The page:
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Development is a human right that belongs to everyone, individually and collectively. Everyone is “entitled to participate in, contribute to, and enjoy economic, social, cultural and political development, in which all human rights and fundamental freedoms can be fully realized,” states the groundbreaking UN Declaration on the Right to Development, proclaimed in 1986.

The key elements of the right to development are as follows:

  • People-centered development. The Declaration identifies “the human person” as the central subject, participant and beneficiary of development (art. 2).
  • A human rights-based approach. The Declaration requires that development be carried out in a manner “in which all human rights and fundamental freedoms can be fully realised” (art. 1).
  • Participation. The Declaration insists on the “active, free and meaningful participation” of individuals and populations in development (art. 2).
  • Equity. The Declaration highlights the importance of the “fair distribution of the benefits” of development (art. 2).
  • Non-discrimination. The Declaration allows no “distinction as to race, sex, language or religion” (art. 6).
  • Self-determination. The Declaration requires the full realisation of the right of peoples to self-determination, including full sovereignty over their natural wealth and resources (art. 1).

Sharing the benefits of development

The pursuit of economic growth is not an end in itself. The right to development puts people at the center of the development process, so that development is aimed to improve “the well-being of the entire population and of all individuals on the basis of their active, free and meaningful participation in development and in the fair distribution” of the resulting benefits.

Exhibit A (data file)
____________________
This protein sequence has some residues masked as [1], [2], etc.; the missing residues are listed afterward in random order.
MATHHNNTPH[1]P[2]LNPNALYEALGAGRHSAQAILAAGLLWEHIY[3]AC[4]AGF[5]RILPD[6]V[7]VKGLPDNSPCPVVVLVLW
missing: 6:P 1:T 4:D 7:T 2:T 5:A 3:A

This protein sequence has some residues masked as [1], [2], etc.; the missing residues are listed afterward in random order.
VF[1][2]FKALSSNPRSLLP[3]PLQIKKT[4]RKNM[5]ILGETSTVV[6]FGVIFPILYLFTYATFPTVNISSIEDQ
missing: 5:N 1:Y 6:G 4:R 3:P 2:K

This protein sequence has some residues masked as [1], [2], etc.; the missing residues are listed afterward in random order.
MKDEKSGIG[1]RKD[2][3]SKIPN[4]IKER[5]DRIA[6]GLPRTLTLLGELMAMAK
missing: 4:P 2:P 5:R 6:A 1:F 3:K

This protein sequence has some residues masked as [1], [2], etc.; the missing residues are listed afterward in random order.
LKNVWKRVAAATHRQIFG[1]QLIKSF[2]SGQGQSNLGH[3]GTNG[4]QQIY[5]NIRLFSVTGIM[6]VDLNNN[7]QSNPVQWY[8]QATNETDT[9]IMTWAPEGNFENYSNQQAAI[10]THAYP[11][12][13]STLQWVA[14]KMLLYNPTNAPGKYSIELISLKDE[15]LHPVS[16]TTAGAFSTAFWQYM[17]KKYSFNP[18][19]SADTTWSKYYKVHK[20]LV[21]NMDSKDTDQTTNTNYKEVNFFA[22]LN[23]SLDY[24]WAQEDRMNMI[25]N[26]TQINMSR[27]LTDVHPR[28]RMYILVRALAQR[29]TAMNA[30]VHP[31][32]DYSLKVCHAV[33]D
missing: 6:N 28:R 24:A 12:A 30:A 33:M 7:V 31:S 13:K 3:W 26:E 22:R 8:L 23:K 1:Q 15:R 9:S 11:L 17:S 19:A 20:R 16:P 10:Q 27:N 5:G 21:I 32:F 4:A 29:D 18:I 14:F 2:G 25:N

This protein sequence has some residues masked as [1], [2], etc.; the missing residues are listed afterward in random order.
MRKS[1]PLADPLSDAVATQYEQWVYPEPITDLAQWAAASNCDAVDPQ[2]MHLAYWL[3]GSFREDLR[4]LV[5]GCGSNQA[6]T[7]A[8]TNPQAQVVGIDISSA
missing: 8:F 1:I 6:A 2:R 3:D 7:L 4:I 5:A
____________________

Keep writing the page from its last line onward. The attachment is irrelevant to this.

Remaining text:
Widening inequality within and among countries, poverty gaps, food shortages, climate change, economic crises, armed conflicts, rising unemployment, popular unrest, and other pressing challenges confront our world today. The right to development, which embodies the human rights principles of equality, non-discrimination, participation, transparency and accountability as well as international cooperation and solidarity, can guide our responses to a series of contemporary issues and challenges including in the achievement of the Sustainable Development Goals.

Empowerment and accountability for all

The right to development is not about charity, but enablement and empowerment. The Declaration identifies obstacles to development, empowers individuals and peoples, calls for an enabling environment and good governance at both national and international levels, and enhances accountability of duty bearers - governments, donors and recipients, international organizations, transnational corporations, and civil society.

Find out more in the publications and resources available on the topic of the right to development.

Read more about the milestone events in the right to development